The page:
Bejayziz, I’ve been looking for a place for someone in Dublin for the last 10 months. Hardly any properties that accept rent allowance which are on the southside and available for €950 or less are available. In fact looking at Daft now, there are 6 properties available, most of which are not suitable (ground floor, access to public transport to/from certain hospitals etc). I’ve previously emailed some of the properties that are listed and only one got back to me. It wasn’t suitable for the person/people in question. Back to square one again. There’s nothing out there for low income families.

          6. Bejayziz

            A quick scan of daft and I found a nice place in Moylaragh Mews, Balbriggan for 825 quid so there ye go…right beside a few bus stops, has a dunnes and butchers and cafes

          7. scottser

            jock, in my utopia i there would be enough for all and we wouldn’t have to suffer the bigoted nonsense you spout. however, the 1988 housing act is clearly applicable to this family which is why they should get to the council as quickly as possible for assessment and placement if they haven’t already done so.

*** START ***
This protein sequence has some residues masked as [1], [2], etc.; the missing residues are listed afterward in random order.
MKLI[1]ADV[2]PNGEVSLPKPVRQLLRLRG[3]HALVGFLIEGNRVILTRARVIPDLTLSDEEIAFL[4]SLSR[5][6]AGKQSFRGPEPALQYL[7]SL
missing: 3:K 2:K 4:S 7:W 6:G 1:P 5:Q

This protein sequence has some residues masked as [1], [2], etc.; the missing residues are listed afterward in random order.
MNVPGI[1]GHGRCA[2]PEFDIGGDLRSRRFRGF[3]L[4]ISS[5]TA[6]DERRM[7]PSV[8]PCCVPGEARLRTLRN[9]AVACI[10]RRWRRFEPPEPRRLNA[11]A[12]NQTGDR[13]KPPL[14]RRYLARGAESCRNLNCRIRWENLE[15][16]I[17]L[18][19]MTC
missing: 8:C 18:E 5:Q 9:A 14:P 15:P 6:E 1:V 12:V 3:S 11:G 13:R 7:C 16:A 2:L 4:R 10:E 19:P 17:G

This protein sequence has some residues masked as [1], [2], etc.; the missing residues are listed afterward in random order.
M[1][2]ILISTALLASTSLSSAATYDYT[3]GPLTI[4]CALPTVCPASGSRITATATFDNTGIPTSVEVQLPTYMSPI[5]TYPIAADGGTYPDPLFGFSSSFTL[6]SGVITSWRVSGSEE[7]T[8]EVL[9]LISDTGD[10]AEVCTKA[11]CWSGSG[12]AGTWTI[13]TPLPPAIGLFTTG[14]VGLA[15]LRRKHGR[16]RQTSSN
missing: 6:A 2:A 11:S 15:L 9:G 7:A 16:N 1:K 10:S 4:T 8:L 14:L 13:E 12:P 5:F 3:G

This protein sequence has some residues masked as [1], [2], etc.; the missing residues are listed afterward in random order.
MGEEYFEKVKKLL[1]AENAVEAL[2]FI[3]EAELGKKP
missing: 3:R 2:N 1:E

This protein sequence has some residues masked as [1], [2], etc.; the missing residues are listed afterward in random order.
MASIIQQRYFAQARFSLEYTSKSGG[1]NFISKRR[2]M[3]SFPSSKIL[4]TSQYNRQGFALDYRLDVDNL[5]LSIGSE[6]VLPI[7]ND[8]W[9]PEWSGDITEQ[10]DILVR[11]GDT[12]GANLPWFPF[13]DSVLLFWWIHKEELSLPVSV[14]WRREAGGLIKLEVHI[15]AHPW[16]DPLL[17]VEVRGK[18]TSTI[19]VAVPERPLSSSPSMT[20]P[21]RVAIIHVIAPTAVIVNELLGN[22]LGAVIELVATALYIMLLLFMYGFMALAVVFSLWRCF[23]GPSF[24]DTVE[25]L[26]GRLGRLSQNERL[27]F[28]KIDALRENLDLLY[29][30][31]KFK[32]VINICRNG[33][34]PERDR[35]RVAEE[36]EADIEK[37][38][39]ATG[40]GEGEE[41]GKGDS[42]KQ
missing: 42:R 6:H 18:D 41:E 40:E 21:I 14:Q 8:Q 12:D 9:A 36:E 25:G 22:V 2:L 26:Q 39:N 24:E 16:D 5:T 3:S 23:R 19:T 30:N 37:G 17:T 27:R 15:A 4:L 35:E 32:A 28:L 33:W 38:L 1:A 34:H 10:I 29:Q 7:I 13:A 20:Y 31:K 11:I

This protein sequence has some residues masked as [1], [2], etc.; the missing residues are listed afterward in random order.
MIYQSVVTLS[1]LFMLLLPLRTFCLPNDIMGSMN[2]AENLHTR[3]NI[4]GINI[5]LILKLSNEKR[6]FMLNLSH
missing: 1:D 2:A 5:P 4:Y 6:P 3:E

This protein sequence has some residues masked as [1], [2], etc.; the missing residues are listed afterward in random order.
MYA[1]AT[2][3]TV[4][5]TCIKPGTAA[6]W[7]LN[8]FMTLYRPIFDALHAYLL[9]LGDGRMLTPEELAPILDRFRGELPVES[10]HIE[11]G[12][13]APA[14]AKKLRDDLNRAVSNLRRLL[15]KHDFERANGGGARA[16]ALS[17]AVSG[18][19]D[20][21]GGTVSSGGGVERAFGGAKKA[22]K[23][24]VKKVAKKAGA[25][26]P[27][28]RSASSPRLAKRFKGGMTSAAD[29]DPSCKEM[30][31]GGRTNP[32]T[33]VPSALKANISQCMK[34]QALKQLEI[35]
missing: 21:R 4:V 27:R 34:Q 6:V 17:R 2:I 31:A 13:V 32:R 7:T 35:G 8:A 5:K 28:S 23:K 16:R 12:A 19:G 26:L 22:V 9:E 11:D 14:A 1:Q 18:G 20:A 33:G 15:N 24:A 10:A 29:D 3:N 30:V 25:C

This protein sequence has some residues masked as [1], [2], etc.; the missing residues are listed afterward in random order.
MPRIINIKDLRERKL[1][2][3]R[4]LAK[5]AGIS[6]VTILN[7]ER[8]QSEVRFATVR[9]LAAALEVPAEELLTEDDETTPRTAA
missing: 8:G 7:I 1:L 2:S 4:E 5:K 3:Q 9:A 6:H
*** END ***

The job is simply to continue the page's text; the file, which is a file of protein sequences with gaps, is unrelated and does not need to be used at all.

8. Nessy

            Bejayziz, as outlined previously, you cannot simply up and move out of once council to another when in receipt of rent allowance, the council can refuse to grant it to you on the basis that you’ve never lived in the area before. You’d have to pay full rent for at least six months and then apply for rent allowance from the start.

            The people I was looking for need to be around a main hospital on the southside in case of emergencies and regular appointments etc and rely on public transport. Balbriggan might suit the people in this story but not the situation I outlined in my last comment had you read it. Again to emphasise, there’s a lack of affordable housing in Dublin

          9. Bejayziz

            “Again to emphasise, there’s a lack of affordable housing in Dublin” – I dont think anyone would doubt that, rental prices are ridiculous at the moment, and i dont know the ins and outs of your case, I was referencing the balbriggan place with respect to the main story….